Children’s versions of classic books can be just as entertaining for you, mama, which will make you more likely to stick with a reading routine. We love the BabyLit collection of children’s books based on classics, like “Dracula” and “Alice in Wonderland“.
Regardless of what you and your little one choose to read, the most effective way to promote a love of reading is to start a daily reading routine as soon as possible. “And no, beginning during pregnancy is not too early, mama. Babies begin listening to you around week 16 and can even remember words and stories after they are born!” explains Ruhl.
Don’t worry if it doesn’t seem like your baby actually gets reading—spending time each day curled up with a book will give your child positive associations with reading, creating a lifelong habit before they can even read a word.
In fact, according to the Children’s Reading Foundation, the simple act of reading with your child for at least 20 minutes each day may be one of the most important things you can do to promote socio-emotional development as well as necessary pre-literacy skills.
All babies + toddlers: a bedtime story
Read to your baby from day one. There’s no sweeter way to do that than by introducing a bedtime story—even one you bring to the hospital with you!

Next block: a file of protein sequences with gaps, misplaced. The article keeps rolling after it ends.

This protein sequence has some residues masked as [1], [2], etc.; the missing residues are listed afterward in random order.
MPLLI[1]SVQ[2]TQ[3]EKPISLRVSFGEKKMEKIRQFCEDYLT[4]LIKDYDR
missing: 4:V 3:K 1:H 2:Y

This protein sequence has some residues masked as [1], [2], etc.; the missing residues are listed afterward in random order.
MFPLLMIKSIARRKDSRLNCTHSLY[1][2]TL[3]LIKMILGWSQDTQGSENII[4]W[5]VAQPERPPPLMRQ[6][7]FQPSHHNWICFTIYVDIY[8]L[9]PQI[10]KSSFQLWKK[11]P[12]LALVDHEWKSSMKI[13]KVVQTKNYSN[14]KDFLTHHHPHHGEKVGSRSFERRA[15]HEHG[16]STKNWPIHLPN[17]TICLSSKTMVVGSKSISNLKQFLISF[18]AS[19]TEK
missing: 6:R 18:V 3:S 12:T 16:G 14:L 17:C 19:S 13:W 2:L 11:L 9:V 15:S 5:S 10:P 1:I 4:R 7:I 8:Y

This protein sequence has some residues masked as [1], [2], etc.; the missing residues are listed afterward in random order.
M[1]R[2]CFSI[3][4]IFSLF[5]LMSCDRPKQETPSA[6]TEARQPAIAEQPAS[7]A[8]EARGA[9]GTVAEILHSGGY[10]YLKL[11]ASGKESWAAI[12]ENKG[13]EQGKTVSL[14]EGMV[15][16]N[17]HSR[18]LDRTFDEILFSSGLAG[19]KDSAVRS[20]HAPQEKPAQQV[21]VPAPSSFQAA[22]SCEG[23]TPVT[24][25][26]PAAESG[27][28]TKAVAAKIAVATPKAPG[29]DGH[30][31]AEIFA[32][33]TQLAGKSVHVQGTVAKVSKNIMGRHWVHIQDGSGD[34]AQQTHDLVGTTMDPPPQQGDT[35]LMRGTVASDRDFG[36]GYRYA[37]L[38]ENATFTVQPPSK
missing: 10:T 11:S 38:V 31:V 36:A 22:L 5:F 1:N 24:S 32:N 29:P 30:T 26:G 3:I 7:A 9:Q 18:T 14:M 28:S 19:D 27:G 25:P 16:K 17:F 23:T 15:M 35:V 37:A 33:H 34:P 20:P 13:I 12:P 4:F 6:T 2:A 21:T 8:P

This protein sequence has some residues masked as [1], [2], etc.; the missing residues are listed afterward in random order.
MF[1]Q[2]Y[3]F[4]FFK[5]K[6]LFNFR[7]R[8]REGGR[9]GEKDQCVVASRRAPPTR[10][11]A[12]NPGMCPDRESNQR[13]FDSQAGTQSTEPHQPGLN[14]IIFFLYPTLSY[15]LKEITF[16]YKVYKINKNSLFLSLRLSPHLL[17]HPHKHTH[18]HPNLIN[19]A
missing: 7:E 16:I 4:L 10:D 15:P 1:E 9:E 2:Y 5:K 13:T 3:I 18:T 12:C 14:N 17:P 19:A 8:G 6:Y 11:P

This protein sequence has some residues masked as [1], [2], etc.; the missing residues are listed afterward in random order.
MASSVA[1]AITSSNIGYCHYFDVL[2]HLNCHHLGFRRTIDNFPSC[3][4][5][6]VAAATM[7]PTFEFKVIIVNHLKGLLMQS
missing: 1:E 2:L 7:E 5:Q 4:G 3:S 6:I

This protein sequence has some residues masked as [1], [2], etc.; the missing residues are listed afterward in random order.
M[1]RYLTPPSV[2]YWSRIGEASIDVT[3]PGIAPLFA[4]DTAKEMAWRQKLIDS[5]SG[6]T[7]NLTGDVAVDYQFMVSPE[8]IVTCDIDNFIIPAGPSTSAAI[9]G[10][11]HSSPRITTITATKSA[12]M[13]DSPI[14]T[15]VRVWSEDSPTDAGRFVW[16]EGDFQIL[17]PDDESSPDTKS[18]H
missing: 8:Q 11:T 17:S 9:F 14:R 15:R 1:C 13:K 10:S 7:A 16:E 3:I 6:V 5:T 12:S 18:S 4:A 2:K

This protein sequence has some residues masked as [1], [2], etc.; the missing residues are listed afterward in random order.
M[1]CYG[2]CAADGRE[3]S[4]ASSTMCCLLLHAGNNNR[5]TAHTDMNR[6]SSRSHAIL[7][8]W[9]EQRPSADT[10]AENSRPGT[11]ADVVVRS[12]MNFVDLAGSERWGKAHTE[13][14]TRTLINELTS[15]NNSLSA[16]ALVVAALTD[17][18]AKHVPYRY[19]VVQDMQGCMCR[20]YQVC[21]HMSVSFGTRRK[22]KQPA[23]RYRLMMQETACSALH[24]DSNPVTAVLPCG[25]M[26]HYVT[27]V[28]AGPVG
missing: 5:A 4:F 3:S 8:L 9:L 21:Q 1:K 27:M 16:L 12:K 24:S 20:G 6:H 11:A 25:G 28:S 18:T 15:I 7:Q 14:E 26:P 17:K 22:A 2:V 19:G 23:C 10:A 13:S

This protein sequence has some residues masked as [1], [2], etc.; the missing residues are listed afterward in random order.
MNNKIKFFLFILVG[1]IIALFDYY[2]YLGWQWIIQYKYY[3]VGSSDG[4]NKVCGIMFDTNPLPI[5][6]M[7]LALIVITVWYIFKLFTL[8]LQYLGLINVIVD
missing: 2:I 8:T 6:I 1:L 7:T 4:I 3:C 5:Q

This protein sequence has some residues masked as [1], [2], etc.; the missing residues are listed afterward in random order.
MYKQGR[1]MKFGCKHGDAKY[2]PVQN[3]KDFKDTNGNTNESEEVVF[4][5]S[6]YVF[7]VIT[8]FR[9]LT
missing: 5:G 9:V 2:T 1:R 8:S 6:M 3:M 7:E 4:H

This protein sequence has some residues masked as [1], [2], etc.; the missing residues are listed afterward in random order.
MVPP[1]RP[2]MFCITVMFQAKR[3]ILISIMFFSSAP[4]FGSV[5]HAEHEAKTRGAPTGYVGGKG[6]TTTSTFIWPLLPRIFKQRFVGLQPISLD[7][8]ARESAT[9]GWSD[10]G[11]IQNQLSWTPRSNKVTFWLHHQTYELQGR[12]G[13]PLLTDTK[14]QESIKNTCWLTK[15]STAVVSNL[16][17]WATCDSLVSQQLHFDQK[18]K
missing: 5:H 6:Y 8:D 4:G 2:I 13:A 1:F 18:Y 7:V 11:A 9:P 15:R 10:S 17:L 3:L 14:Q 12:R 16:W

We recommend choosing books focused on sleep or bedtime to help baby wind down in the evening. Have a stash of “bedtime books” within easy reach for baby to choose from, like “A Book of Sleep” or “The Going-to-Bed Book“. You’re establishing routines that can even help baby to get her zzz’s. That’s good for you—and for baby.
Here are three tips from the American Academy of Pediatrics for creating lifelong readers from an early age:
1. Create a comforting environment.
Make reading an integral part of your bedtime routine. Wind down from your day by cuddling up in cozy jammies and snuggling with baby as you turn a few pages.
Pro tip: Active children can lose interest in a book after only a couple of minutes (okay, seconds!). That’s why it is so important to make whatever limited time you can dedicate to reading as focused as possible. That means turning off the TV and cell phone. We know that’s a tricky one!
“Sitting with a book, turning pages, pointing to pictures and being together provides a quiet and fun way to spend time with your little one,” Klein says. “It’s not about getting through the whole book or making your child stay still. What they will take from it is the time with mommy.”
2. Make reading come to life.
A newborn may not know how to read, but she knows she prefers the sound of her mother’s voice—even as early as two days after being born! Capitalize on that natural preference for your voice by reading books with emotion and over-the-top expressions to keep things interesting.
3. Ask questions to bring the story into the real world.
As your child gets older, reading can be a safe time to talk about feelings. Start when your child is young by asking ancillary questions about books, such as, “What does the cow say?” or “Where is the yellow flower?” to broaden their vocabulary. As your tot advances, use characters in books to discuss emotions or to motivate your child to think about abstract or imaginative situations.
Pro tip: “Make associations between a book and your baby or toddler’s experience: ‘Remember when we saw a dog at the park? It’s like the dog in this book,’” Klein suggests. “This builds vocabulary and helps your child move between books and the broader world in ways that have direct meaning to them.”